Snapshot

The cotton textile industry’ has 23 preeminent positions "Hi the industrial structure of every country as -it caters to one of the basic necessities of human life, namely, clothing. The Indian cotton textile industry consists of three distinct sectors representing broadly three levels of technology and organization, namely, mills, power looms, and handlooms The handloom sector is the time oldest among them with a long tradition of excellence and unrivaled craftsmanship. The mill sector is over one's hundred and thirty years old and is -the dominant sector in terms of investment, output, and technology. The last to appear on the scene was the power loom sector which over the last three decades has come to occupy a prominent position. The mill sector is the organized sector, while the power looms and handlooms together constitute the decentralized sector. Even today it is one of the premier industries of the country contributing large quantities of industrial output, employment and foreign exchange to the national economy. 

Kerala has a tradition of manufacturing handicrafts with ivory, bamboo, palm leaves and stones and there are 874 power looms in the state. It is home to 458 cooperative societies that promote the handicrafts industry in the state.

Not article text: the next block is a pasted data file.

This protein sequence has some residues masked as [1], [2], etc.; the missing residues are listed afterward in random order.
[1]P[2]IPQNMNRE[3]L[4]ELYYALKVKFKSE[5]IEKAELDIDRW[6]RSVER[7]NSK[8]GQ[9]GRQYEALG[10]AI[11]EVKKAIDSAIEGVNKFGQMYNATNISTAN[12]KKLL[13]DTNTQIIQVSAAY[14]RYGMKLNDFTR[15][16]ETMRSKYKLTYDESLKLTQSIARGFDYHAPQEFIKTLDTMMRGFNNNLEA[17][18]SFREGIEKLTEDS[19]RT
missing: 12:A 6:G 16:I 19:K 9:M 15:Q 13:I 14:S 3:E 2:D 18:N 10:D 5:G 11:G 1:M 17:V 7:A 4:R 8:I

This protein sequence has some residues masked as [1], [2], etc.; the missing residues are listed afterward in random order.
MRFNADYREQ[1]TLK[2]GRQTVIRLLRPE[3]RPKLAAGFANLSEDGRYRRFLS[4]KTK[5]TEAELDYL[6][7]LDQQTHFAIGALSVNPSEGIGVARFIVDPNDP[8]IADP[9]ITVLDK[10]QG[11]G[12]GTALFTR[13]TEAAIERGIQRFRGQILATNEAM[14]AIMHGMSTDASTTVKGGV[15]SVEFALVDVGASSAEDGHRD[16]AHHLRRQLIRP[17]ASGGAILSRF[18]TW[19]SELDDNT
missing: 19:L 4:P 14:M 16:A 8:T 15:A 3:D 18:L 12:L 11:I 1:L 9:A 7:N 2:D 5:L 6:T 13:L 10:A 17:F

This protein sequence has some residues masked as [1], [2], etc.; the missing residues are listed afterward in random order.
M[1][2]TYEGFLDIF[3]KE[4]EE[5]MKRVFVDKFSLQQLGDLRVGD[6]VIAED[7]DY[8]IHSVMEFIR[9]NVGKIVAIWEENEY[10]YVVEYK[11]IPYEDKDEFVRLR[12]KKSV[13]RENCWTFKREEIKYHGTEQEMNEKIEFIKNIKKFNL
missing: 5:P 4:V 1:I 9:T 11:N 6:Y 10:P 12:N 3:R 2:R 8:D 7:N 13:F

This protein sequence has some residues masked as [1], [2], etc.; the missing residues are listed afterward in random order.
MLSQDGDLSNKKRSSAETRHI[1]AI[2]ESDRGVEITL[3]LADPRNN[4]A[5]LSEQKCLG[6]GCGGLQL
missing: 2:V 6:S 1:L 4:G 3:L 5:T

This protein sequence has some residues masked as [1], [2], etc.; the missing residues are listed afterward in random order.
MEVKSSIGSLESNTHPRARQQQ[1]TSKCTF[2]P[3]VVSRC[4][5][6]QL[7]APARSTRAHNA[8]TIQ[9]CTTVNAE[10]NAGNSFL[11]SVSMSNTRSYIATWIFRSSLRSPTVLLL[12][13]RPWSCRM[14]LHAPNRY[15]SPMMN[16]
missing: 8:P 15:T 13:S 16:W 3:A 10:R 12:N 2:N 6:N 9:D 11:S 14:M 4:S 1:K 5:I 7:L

• $53.4 Mn

    Total handloom produced in the state in 2015-16

The Policy aims to promote all sub-branches of the textile manufacturing value chain viz. sericulture (including chaaki and koya production), reeling, handloom, spinning, weaving, knitting, texturising, dyeing, processing, garments (i.e. garment manufacturing, embroidery, embroidered fabrics, made-ups, home textiles, fashion accessories, leather garments and accessories), and all types of technical textiles and jute products. However, the special thrust will be provided to 6 a. Garment & made-ups manufacturing as they generate high direct employment and also act as an engine of growth for upstream manufacturing activities; and b. Segments where the State has an established strength such as embroidered fabrics, ethnic wear, leather garments, and leather accessories. For the establishment of units with one or more of such operations, the strategy is as follows:-

  • Development of infrastructure facilities.
  • Leveraging of natural traditional clusters.
  • Improvement in industrial relations climate in order to attract investment in the textile sector.
  • Incentives to micro, small and medium textile units.
  • Development of ‘Plug and Play’ facilities to enable entrepreneurs to run factories on rent.
  • Fiscal grants and incentives to attract capital investment in the textile sector.
  • Higher incentives to Mega and Super Mega units that are likely to act as anchor units crystallizing the development of the textile industry around them.
  • Caliber and skill development of manpower in order to generate an employable workforce.
  • Research and quality improvement

Kerala Textile Policy